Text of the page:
Few things in photography are as impressive as a great black and white landscape. Black and white was once the only means we had to communicate, photographically. That was long before most of us got involved with it. But for some of us, B&W is how we started off in photography, and how we saw our images in print. But since the beginning of photography, black and white has been a very romantic medium. That romance continues to this day, with black and white easier and simpler to do than ever. And yet, for some, it’s just as complicated and difficult as ever. Perhaps this will give you some ideas to advance your black and white photography.
But if you want to create masterpieces worthy of hanging on your wall there’s a different mind-set for shooting black and white compared to colour, which you’ll need to key yourself into.
Colour photography relies on how different colours are juxtaposed and complemented by each other. Black and white’s intrinsic nature, which pares every scene down to a palette of shades of grey, lends itself to a different aesthetic – one which is more about tone, form and texture.
You need to be able to see a scene in these terms, and to pre-visualise it as your final black and white print. This will give you a greater chance of success than simply running random images through the desaturate feature of your software to see what happens.
Skies and Cloudscapes
Clouds as an element within your picture can be very subtle in changing the whole mood of an image. They can add a sense of drama or throw a veil of calmness across a picture. Where the horizon lies within an image will have an effect on the way an image is viewed, with a low horizon accentuating the mood of the sky and clouds and making this a dominating factor.
Sometimes the clouds can become a subject in their own right. However, you would still want to show a slither of land in the bottom of the frame in order to give a point of scale and reference.
Black & White Trees Photography
One of the most powerful motifs in landscape photography is that of the lone tree, standing proud and defiant. Trees are incredibly photogenic, at any time of the year. The bare twisted branches of winter trees set against a featureless sky can make a great subject for black and white.
Even in the height of summer there are few sights as magnificent as a single mighty oak, beech or cedar tree, especially if you can catch it in the right lighting. They can either form the entire focus of your image, or – placed at just the right part of the frame – serve as a useful focal point within a wider landscape. For best results, as always, the beginning and end of the day are the best times to capture them.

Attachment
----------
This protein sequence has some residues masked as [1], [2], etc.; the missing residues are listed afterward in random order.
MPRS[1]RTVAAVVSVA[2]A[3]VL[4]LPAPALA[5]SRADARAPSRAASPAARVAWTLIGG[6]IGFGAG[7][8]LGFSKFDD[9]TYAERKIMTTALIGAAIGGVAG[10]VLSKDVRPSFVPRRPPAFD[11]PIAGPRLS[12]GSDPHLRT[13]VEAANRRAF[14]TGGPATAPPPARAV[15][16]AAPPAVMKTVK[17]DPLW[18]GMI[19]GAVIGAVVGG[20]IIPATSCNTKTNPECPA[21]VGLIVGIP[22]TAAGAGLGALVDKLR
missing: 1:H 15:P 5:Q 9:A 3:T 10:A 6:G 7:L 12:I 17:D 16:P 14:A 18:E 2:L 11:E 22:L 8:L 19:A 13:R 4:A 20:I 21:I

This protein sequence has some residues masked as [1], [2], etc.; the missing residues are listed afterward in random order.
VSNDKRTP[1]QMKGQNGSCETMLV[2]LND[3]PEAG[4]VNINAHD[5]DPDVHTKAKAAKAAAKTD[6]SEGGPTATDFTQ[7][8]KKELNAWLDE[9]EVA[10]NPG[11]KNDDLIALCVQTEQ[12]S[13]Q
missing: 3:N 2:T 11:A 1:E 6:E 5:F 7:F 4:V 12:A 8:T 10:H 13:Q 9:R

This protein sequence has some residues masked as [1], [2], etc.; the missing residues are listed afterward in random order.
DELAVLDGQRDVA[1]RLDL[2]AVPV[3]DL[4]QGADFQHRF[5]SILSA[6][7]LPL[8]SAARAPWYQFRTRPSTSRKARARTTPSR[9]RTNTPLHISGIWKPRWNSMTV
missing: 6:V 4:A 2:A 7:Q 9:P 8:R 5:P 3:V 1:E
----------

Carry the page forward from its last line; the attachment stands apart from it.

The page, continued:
Black and White with Patterns and Textures
A popular motif in landscape photography is to emphasise patterns. Occurring frequently in nature, the echoes from repeated patterns can make for a strong image when isolated from their surroundings.
Textures, too, offer a rich vein of subject matter for the black and white photographer. Think of tree bark, the roughness of rocks, the texture of grass. Strong directional side-lighting is best for enhancing texture, such as the kind you get early and late in the day in sunny conditions.
Levels & Curves!
Small subtleties add up to big drama! Every one of these photos has seen Photoshop CS6, and that was to add small subtleties you can’t do otherwise. It could be the slight darkening of a cloud to make the cloud next to it brighter, using Curves and the Brush. It could be a slight move in Levels to push some blacks to deep black. You might need to lighten a God beam, or darken the side of a rock. These small, fine tunings that we can’t do any other way, are a must in making the gorgeous black and white photo!
to create an extraordinary work, it requires sacrifice, such as time, energy and thoughts. Black and white photography can be created by practicing constantly, looking for references and get together with the community. hopefully this post can help you to continue to create beautiful work.